Amendments to the Model City Tax Code that take effect April 1, 2019 are generally favorable to taxpayers, but some of the provisions will require careful consideration and planning to avoid surprises. Cities and towns imposing taxes are required to adopt the amendments.
The amendments include:
- Expanding the existing exemption for sales between residential speculative builders for partially improved real property to apply to commercial speculative builders, if the buyer agrees in writing to assume liability to pay any tax due when the property is later sold. It is not clear in the Code whether the speculative tax liability continues indefinitely until the subsequent sale of the property to a buyer that is not a speculative builder or how the new rule will work with the 24-month after substantial completion exclusion for commercial property.
- Clarifies that only the first sale after a certificate of occupancy is issued is subject to speculative builder tax, and subsequent improvement or expansion of the original building is not considered taxable. Improvements to land containing no structure, such as paving and landscaping, will still require careful review.
- Adds a clear exemption for the present value of in-place leases, which will reduce the taxable value, and provides for separate valuation methods for residential and commercial leases. Under this exemption, the timing and terms of leases may have a significant impact on the speculative builder tax due. A lease with a term of 30 years or more (including all renewal options) is deemed a sale of improved real property and not an in-place lease.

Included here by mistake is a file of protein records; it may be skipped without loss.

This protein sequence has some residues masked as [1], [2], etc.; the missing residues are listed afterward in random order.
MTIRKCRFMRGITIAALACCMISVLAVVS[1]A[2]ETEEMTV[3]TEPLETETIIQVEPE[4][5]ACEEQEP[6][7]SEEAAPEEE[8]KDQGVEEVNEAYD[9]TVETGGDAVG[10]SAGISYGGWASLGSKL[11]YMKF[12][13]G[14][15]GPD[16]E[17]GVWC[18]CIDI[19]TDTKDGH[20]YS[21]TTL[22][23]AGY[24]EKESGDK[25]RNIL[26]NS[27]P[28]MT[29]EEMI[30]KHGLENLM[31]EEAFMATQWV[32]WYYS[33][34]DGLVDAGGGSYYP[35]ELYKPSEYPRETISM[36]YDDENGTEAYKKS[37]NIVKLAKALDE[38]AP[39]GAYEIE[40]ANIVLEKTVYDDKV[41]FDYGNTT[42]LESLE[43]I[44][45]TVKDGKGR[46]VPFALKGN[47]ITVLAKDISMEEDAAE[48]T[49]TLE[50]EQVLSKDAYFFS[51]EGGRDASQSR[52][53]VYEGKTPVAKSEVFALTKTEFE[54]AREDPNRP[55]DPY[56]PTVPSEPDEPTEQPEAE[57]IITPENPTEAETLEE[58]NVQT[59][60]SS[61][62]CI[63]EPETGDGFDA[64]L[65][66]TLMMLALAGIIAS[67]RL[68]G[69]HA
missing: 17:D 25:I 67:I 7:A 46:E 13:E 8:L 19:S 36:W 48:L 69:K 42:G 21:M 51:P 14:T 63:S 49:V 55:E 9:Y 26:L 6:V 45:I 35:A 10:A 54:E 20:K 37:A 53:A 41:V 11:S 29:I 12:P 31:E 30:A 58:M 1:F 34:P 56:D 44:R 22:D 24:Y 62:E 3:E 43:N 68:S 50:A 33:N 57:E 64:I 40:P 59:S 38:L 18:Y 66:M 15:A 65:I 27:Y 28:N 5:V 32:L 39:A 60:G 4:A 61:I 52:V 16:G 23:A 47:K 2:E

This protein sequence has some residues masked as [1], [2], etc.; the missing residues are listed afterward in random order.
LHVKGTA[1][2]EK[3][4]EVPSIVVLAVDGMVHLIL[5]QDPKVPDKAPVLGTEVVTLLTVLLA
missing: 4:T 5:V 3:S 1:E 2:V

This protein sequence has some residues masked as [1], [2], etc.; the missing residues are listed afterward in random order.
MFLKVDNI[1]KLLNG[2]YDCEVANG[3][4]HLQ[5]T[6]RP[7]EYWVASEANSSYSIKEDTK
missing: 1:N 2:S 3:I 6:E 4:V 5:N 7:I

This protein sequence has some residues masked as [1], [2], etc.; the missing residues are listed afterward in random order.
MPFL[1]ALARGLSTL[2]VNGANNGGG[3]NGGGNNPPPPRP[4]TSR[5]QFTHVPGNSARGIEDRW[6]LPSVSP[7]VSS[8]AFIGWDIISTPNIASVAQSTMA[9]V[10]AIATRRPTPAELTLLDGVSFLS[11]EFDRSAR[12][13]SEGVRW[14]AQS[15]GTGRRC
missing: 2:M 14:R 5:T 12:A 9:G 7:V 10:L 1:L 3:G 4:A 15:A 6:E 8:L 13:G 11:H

- Clarified that the taxpayer is entitled to a credit for any state and local contracting taxes paid by the contractor for the work on the property and a credit for any speculative builder tax paid by a prior owner of the same property.
Any transfer of real estate within an Arizona city or town (including long-term leases and transfers of beneficial interests in the owner) may trigger the speculative builder tax, with current rates ranging from 1.5% to 5.5% of the gross receipts (subject to credits, deductions, and adjustments). The speculative builder tax is peculiar to Arizona and investors, developers, and builders, and their attorneys, should determine whether the tax is applicable to the specific transaction. Even sophisticated real estate professionals that are used to applying the current rules, should take a fresh look at the new amendments.